African Gray Parrots
Many people choose to adopt African gray parrots because of their exceptional intelligence and superior talking ability -- said by some to rival that of a 5-year-old child's. They're also quieter than many other birds, such as Amazon parrots or cockatoos. They do have one downfall, however: African grays tend to bond to one person exclusively. For a single person, this is no problem, but for a family, this can bruise feelings. If you choose to own one of these striking birds, a little care will reward you with a parrot that's as much a companion as a pet.
Don't purchase an African gray while it's still a baby; being with other birds of the same species will improve the bird's disposition. Instead, adopt the bird when it is around 14 weeks of age. Remember not to have the bird's wings clipped too closely; severe trimmings deplete the parrot's confidence, making it clumsy and prone to phobias.
You'll need to purchase a cage that's at least 20 by 20 inches wide and 30 inches tall, and outfit it with three food dishes, a concrete perch, and a mineral block. When the parrot reaches maturity (after about a year), you can opt for a larger cage.
The African gray's ideal diet consists of one part seeds, one part parrot pellets, and one part fruits and vegetables; the bird should also be given water with vitamin and calcium supplements. Other foods such as pastas and whole-grain breads make good treats; one rule of thumb is, if a food is good for you, it will be good for your parrot.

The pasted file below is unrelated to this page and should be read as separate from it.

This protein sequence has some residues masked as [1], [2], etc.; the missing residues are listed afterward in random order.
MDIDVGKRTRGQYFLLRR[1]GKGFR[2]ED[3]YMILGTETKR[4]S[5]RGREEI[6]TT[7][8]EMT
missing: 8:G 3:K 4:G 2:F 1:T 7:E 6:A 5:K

An African gray should be misted every morning with warm water from a plant mister to ensure that its feathers stay strong and attractive. It will also need an assortment of toys to chew and tear at to keep itself occupied; don't pile the toys in the cage all at once. Put a different one in each day so the bird will have something to look forward to each morning. Choose a good avian veterinarian, and build a relationship with him or her before the bird has any medical problems.
Finally, your African gray will not speak immediately. Like most intelligent animals, it matures slowly and rarely talks prior to its first birthday.